At Facebook, Dugan will lead Building 8, which is literally a building on the social network’s Menlo Park campus that is devoted to hardware innovation. There are few details about Building 8 to begin with, but Facebook hinted that it will primarily focus on developing “new hardware products to advance our mission of connecting the world.” It’ll be interesting to see if Dugan has a hand in any of the weird hardware shown at F8, too, like this VR selfie stick.

Of her departure, Google told The Verge, “We thank Regina Dugan for all her leadership and contributions as part of the Advanced Technology and Projects group, and wish her the very best.” But the question remains of who will be able to fill such giant, innovative shoes.

New USB-C authentication spec protects against malware and shoddy chargers

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The battle against “bad” USB Type-C cableshas a new ally: The USB 3.0 Promoters Group. The coalition—made up of tech company heavyweights including HP, Intel, and Microsoft—announced the USB Type-C Authentication specification on Tuesday. The new spec will allow devices to confirm the integrity of a USB-C charger, cable, or device before allowing data or significant power to run through it.

The new capability lets a device check a variety of items about a charger or cable’s credentials, including its descriptor, capabilities, and certification status. The process will use 128-bit cryptographic signatures for authentication.

Protecting against inappropriately designed USB chargers is only one focus of the new specification. It’s also meant to protect against malicious hardware or software attempting to deliver an exploit via USB.

It’s not clear when we can expect device and peripheral makers to start building the authentication into their products. Once it is running, the USB 3.0 Promoters Group imagines a number of scenarios where the new specification will come in handy.

If you’re concerned about charging your phone at a public terminal, for example, your handset can be set to only allow power from certified chargers. Or, an IT department could use the technology to allow only verified USB storage devices to interface with company PCs.

The story behind the story: The new authentication specification comes several months after Google engineer Benson Leung began fighting against shoddy USB-C cables. Since November, Leung has been reviewing Type-C USB cables—including Type-A to Type-C—and calling out those that aren’t up to “code” and have the potential to harm your device. In late March, Amazon also joined the fight by blacklisting non-compliant USB-C cables. Now with the new authentication specification, it should become even easier to avoid poorly developed cables that have the potential to harm your gear.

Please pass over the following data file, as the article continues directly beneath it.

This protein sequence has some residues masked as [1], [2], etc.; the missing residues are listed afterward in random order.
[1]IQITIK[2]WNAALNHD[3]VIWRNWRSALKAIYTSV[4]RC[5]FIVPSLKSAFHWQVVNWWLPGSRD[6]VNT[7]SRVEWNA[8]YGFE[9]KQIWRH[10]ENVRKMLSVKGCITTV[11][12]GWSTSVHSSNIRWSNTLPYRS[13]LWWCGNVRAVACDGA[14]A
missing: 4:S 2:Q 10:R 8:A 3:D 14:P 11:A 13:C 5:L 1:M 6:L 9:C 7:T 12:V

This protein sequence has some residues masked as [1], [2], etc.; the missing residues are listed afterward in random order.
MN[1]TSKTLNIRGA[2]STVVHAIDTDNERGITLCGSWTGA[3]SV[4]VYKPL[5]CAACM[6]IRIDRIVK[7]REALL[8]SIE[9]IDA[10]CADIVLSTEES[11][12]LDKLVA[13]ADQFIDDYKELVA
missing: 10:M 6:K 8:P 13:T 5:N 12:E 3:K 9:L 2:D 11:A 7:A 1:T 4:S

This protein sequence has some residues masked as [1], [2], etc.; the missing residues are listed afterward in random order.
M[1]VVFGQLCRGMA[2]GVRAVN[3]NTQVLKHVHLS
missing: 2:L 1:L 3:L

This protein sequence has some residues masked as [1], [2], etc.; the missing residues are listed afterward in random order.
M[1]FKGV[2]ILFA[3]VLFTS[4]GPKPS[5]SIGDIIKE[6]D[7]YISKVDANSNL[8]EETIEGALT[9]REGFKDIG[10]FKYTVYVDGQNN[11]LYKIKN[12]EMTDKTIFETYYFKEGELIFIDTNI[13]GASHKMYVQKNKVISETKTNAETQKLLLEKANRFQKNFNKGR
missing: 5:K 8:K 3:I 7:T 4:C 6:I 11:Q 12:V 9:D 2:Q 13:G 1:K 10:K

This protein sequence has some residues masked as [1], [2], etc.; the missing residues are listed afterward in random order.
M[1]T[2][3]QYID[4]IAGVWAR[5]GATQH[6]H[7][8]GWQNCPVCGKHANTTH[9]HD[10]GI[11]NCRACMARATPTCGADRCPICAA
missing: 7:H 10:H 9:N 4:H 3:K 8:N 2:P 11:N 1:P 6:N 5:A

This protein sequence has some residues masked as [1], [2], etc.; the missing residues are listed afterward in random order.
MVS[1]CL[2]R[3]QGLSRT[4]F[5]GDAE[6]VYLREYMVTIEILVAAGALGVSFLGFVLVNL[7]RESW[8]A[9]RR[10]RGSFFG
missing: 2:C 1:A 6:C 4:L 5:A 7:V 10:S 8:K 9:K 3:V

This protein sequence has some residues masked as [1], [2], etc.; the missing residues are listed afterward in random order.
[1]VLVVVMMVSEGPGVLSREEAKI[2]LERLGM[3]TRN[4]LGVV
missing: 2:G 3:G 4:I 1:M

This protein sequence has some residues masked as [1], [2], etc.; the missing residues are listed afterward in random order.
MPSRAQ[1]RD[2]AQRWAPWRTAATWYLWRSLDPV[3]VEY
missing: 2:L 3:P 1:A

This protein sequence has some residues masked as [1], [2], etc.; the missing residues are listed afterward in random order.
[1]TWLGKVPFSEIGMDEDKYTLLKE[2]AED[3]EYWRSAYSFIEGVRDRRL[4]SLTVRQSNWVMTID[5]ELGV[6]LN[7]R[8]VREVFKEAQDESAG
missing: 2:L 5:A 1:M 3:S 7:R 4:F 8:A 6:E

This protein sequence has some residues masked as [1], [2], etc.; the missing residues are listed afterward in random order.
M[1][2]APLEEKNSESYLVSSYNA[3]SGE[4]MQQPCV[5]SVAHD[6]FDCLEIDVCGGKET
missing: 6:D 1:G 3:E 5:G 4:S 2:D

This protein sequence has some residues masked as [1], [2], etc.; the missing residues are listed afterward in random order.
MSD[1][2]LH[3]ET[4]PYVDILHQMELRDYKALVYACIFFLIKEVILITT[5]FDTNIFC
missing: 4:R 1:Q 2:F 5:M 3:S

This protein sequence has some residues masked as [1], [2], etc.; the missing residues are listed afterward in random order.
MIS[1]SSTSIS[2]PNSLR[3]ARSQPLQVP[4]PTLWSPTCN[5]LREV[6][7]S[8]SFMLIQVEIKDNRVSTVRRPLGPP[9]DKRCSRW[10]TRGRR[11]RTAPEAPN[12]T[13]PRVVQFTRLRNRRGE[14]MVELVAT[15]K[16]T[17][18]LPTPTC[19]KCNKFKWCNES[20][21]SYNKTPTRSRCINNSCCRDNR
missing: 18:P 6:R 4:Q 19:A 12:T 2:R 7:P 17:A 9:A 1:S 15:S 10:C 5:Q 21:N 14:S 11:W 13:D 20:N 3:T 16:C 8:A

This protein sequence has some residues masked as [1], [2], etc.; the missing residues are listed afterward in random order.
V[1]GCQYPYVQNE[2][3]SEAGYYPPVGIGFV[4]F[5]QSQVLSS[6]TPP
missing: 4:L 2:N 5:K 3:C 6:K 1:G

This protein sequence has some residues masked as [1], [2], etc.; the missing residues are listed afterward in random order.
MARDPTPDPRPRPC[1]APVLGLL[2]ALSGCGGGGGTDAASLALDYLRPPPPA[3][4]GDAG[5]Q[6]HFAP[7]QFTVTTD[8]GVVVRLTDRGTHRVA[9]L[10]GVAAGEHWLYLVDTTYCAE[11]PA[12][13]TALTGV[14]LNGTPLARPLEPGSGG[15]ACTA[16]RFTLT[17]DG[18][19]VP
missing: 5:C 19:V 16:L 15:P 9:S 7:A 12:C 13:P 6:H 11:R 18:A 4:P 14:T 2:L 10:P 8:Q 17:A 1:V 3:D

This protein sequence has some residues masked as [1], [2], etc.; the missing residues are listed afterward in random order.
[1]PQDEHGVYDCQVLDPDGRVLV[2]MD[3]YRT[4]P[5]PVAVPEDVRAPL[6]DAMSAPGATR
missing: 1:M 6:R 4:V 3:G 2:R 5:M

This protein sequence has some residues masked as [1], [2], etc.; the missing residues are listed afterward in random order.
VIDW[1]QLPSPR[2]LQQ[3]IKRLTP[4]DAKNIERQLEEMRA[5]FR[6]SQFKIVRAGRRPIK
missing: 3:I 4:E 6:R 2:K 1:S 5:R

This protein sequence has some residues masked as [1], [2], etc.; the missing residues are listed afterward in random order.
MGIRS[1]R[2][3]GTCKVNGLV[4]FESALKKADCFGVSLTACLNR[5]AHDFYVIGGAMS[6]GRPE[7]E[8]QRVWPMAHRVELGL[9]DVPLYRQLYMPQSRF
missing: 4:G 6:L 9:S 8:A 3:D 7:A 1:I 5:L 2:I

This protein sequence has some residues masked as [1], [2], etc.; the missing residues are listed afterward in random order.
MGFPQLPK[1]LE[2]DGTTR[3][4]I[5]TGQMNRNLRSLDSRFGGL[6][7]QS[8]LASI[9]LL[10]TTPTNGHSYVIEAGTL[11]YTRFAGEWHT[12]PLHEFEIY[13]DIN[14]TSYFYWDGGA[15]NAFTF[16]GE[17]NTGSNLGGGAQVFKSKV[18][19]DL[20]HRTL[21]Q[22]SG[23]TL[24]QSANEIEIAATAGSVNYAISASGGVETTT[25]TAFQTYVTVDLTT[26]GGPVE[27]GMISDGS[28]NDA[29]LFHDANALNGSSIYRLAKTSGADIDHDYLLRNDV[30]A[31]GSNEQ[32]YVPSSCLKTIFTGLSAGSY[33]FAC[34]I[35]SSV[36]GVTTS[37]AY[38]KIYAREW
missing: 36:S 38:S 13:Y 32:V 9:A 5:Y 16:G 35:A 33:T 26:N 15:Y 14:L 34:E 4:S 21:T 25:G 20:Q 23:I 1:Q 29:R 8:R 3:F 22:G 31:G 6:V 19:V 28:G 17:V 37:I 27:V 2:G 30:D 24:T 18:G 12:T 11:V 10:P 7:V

Amazon launches the Kindle Oasis, a premium $290 e-reader with a love handle

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Amazon is turning the e-reader into a luxury item with the new Kindle Oasis.

Starting at $280, the Kindle Oasis is Amazon’s most expensive e-reader since theKindle DX from 2010. Amazon says its mission with Kindle is to “make the device disappear so you can lose yourself in an author’s story,” and in this case, that means making the device more book-like.

To wit: One side of the Kindle Oasis sports an extra-wide, extra-thick bezel, which seems like a nod to the spine of a paper book. Users can hold it in either hand, and the screen will flip around accordingly.

Amazon is also including a leather cover with the Oasis. Aside from just making the package look classier, the cover includes its own battery, which combines with the e-reader for up to eight weeks on a charge. Plugging in the Kindle Oasis with the cover attached will charge both devices, and the e-reader is smart enough to deplete the cover’s battery before tapping into its own reserves.

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A choice of Kindle Oasis battery cover is included in the $280 price.

Those flourishes aside, the Kindle Oasis is similar to 2014’s Kindle Voyage, with a 6-inch 300 dpi display and 4GB of storage for holding thousands of ebooks. The Oasis should be brighter, however, with 10 LEDs compared to 6 LEDs in the Voyage. Its 0.29 lb. frame (without the cover) is also much lighter than any other Kindle. (Attaching the cover brings the weight up to 0.53 ounces, which is still lighter than most small tablets.)

Amazon hasn’t given a precise release date for the Kindle Oasis, but is taking pre-orders now for shipping in the “coming weeks.” As with other Kindles, Amazon charges an extra $20 to remove “Special Offers” ads from the device’s lock screen. A 3G model (for downloading books without Wi-Fi) is also available for $70 more.

Meanwhile, Amazon still sells a basic Kindle for $80, the higher-resolution Kindle Paperwhite for $120, and the $200 Voyage with adaptive lighting.

Why this matters: For years, Amazon had been racing to the bottom on e-reader pricing as it tried to edge out rivals like Nook, Kobo, and Sony. Although the company still sells readers for cheap, it’s also trying to appeal to ebook diehards at a premium. Amazon must have enjoyed some success on that front with the Kindle Voyage, given that the company is now charging even higher prices for the Kindle Oasis.